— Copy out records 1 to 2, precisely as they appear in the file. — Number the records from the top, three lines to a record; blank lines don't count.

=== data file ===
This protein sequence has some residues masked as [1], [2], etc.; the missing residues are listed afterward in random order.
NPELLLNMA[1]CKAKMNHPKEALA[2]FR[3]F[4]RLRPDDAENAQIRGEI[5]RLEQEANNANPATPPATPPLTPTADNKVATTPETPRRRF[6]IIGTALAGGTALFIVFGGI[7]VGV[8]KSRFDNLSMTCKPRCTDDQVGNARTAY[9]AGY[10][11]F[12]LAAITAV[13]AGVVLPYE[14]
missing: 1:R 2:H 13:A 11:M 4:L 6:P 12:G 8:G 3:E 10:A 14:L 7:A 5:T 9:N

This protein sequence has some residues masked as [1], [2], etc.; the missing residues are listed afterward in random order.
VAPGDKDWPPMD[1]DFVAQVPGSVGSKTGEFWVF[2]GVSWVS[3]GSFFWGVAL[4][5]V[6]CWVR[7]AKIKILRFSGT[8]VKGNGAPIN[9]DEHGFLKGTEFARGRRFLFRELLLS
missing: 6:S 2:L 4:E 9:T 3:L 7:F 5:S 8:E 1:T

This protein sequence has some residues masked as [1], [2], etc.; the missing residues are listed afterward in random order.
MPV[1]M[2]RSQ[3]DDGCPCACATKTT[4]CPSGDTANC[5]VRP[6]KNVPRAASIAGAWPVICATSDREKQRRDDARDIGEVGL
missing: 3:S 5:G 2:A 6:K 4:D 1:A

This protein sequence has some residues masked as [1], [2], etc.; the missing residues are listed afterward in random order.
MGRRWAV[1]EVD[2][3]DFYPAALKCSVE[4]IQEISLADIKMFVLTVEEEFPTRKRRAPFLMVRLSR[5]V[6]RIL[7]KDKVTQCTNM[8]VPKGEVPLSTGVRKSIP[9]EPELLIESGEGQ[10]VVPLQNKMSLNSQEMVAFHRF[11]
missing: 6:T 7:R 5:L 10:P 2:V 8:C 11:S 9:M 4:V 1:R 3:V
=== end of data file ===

This protein sequence has some residues masked as [1], [2], etc.; the missing residues are listed afterward in random order.
NPELLLNMA[1]CKAKMNHPKEALA[2]FR[3]F[4]RLRPDDAENAQIRGEI[5]RLEQEANNANPATPPATPPLTPTADNKVATTPETPRRRF[6]IIGTALAGGTALFIVFGGI[7]VGV[8]KSRFDNLSMTCKPRCTDDQVGNARTAY[9]AGY[10][11]F[12]LAAITAV[13]AGVVLPYE[14]
missing: 1:R 2:H 13:A 11:M 4:L 6:P 12:G 8:G 3:E 10:A 14:L 7:A 5:T 9:N

This protein sequence has some residues masked as [1], [2], etc.; the missing residues are listed afterward in random order.
VAPGDKDWPPMD[1]DFVAQVPGSVGSKTGEFWVF[2]GVSWVS[3]GSFFWGVAL[4][5]V[6]CWVR[7]AKIKILRFSGT[8]VKGNGAPIN[9]DEHGFLKGTEFARGRRFLFRELLLS
missing: 6:S 2:L 4:E 9:T 3:L 7:F 5:S 8:E 1:T